Professor Jones, who supervised the study, says the research proves that the majority of people don't differentiate. "I have no doubt that it is proxy advertising for infant formula. If you see the ads for toddler milk that say it's good for a toddler, it's easy to assume it must be good for a baby too. If people are familiar with a product – if you see something enough – you will decide that you like it."
What do the manufacturers say?
CHOICE contacted Nestlé for a response to the study's findings. Nestlé spokesperson Margaret Stuart said that although the company is "committed complying with the WHO Code on the marketing of breast-milk substitutes and the MAIF agreement", toddler or junior milks are out of the scope of the agreement and advertising of those products is allowed.
"We're very careful when we advertise our toddler milks to ensure the advertising is directed to parents looking for growing-up milks for their toddlers, and to ensure it is distinct from infant formula fed to infants."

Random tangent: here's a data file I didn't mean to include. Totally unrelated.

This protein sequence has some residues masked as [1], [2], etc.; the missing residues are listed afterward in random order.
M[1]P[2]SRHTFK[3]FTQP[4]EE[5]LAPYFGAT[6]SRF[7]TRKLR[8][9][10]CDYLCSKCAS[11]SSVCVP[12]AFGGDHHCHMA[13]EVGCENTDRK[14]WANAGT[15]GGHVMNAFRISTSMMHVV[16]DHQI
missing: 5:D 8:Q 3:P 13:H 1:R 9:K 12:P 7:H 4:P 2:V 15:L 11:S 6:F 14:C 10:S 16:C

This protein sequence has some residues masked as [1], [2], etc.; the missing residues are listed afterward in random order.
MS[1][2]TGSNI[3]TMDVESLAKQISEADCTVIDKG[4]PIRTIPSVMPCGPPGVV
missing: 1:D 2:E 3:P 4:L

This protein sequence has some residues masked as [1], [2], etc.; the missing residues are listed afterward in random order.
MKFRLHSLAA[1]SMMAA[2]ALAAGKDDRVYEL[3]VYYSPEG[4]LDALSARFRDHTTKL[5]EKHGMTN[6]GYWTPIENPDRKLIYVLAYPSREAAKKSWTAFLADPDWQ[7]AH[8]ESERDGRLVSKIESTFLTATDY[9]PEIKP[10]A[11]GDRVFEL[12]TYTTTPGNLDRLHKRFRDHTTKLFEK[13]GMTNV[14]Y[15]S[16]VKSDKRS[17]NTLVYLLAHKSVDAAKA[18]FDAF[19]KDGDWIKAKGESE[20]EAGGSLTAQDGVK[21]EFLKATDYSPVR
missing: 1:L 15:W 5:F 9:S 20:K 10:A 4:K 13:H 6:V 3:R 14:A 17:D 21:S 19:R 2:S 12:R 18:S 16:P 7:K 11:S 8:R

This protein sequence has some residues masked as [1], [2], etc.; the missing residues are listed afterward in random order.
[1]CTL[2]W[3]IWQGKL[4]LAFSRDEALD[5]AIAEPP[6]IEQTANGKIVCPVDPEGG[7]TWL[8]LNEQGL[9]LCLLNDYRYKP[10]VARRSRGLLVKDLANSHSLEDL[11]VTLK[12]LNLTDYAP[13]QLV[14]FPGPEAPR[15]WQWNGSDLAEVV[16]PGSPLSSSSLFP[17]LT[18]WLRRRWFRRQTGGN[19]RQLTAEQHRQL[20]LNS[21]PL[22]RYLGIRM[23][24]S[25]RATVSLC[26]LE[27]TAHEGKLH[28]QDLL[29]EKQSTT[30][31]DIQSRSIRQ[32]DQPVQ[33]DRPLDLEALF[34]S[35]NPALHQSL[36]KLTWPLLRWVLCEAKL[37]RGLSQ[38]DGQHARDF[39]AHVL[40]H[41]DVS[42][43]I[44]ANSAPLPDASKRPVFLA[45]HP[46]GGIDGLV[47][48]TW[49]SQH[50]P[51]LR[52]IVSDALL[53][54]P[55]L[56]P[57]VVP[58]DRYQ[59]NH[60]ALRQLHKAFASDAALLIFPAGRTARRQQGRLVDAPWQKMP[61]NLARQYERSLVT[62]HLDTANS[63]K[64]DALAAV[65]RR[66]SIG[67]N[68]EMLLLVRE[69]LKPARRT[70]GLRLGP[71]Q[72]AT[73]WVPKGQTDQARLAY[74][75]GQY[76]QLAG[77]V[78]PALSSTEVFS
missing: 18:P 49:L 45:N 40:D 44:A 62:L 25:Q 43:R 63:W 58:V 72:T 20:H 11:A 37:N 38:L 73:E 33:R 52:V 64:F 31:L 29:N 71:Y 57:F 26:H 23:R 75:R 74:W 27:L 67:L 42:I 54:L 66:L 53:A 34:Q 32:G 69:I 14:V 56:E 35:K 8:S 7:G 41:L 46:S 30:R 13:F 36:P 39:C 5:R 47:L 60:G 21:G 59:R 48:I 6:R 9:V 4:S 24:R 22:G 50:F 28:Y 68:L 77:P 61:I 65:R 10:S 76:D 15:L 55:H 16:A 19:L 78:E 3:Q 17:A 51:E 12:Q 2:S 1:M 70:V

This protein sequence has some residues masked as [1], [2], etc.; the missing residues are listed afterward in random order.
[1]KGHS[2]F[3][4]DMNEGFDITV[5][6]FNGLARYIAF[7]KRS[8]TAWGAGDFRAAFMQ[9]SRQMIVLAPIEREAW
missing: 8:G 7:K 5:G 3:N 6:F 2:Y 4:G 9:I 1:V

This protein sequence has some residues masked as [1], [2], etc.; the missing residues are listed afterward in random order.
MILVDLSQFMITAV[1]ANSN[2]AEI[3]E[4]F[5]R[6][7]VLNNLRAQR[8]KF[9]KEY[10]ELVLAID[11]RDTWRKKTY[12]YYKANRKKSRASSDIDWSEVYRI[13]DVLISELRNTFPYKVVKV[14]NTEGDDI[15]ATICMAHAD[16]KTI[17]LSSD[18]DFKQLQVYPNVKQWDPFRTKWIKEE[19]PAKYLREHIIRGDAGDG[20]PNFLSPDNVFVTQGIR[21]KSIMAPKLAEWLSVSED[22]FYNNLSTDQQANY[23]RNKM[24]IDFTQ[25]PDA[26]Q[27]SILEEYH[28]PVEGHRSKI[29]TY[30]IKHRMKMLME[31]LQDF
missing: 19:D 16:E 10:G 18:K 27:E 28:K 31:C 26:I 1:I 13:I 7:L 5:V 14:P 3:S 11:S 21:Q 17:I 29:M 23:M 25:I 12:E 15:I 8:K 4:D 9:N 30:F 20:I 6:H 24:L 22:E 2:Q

There have been suggestions that there should be further restrictions by Food Standards Australia and New Zealand (FSANZ) around the kind of warnings on the tins of toddler formulas, any moves have so far been resisted by the manufacturers. Nestlé has argued that "we believe healthcare professionals are the most appropriate source of information with regards to the risks of not breastfeeding".
FSANZ has said that while there is a review of infant formula products underway, follow-on and special infant formulas will be reviewed at a later date due to budget constraints.
However, there will be calls for public submissions on the topic later this year.
A tale of two advertising strategies
S26 junior milk (for children aged two) is advertised to consumers with the claim that it supports "your child's growth and development" with "the perfect mix of science and love".
The ads targeting retailers that sell S26 (at right) take a different approach.